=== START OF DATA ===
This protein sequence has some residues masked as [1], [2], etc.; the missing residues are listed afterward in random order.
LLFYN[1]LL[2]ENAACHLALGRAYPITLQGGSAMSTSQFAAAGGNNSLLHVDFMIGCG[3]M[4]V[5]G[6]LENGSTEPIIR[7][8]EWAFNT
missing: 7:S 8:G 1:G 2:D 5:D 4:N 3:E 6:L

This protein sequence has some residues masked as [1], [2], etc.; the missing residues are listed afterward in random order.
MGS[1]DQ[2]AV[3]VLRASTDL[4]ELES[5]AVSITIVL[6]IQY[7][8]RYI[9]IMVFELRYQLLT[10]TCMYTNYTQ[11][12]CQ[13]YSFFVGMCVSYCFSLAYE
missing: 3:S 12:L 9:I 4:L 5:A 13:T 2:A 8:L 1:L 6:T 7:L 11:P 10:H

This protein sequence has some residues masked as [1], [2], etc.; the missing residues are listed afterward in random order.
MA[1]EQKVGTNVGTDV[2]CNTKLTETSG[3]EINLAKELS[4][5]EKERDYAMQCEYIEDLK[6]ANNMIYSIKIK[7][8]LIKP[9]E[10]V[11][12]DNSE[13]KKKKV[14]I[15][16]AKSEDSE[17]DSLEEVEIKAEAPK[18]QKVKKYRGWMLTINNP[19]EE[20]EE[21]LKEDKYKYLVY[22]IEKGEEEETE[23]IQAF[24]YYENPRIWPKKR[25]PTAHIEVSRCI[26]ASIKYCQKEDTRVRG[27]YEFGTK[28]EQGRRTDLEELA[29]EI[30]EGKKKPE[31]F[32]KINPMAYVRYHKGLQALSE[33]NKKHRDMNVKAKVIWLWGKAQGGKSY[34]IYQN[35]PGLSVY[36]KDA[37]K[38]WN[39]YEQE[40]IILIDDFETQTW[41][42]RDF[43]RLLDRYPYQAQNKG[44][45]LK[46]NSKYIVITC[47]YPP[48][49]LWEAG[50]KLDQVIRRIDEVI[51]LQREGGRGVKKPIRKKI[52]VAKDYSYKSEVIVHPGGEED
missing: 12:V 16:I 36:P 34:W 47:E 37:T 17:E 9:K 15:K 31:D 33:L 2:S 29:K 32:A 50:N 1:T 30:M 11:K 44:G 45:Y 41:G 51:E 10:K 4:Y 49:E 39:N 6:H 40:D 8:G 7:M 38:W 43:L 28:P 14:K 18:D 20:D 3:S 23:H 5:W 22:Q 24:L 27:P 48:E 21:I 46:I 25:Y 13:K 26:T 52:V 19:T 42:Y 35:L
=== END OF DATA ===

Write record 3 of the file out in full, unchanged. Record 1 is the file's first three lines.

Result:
This protein sequence has some residues masked as [1], [2], etc.; the missing residues are listed afterward in random order.
MA[1]EQKVGTNVGTDV[2]CNTKLTETSG[3]EINLAKELS[4][5]EKERDYAMQCEYIEDLK[6]ANNMIYSIKIK[7][8]LIKP[9]E[10]V[11][12]DNSE[13]KKKKV[14]I[15][16]AKSEDSE[17]DSLEEVEIKAEAPK[18]QKVKKYRGWMLTINNP[19]EE[20]EE[21]LKEDKYKYLVY[22]IEKGEEEETE[23]IQAF[24]YYENPRIWPKKR[25]PTAHIEVSRCI[26]ASIKYCQKEDTRVRG[27]YEFGTK[28]EQGRRTDLEELA[29]EI[30]EGKKKPE[31]F[32]KINPMAYVRYHKGLQALSE[33]NKKHRDMNVKAKVIWLWGKAQGGKSY[34]IYQN[35]PGLSVY[36]KDA[37]K[38]WN[39]YEQE[40]IILIDDFETQTW[41][42]RDF[43]RLLDRYPYQAQNKG[44][45]LK[46]NSKYIVITC[47]YPP[48][49]LWEAG[50]KLDQVIRRIDEVI[51]LQREGGRGVKKPIRKKI[52]VAKDYSYKSEVIVHPGGEED
missing: 12:V 16:I 36:P 34:W 47:E 37:T 17:E 9:K 15:K 31:D 33:L 2:S 29:K 32:A 50:N 1:T 30:M 11:K 44:G 45:Y 41:G 51:E 10:K 4:Y 49:E 39:N 6:H 40:D 8:G 7:M 38:W 43:L 28:P 14:K 18:D 20:D 3:S 23:H 5:W 22:Q 24:L 27:P 48:E 21:I 46:I 25:Y 13:K 26:T 52:V 19:T 42:Y 35:L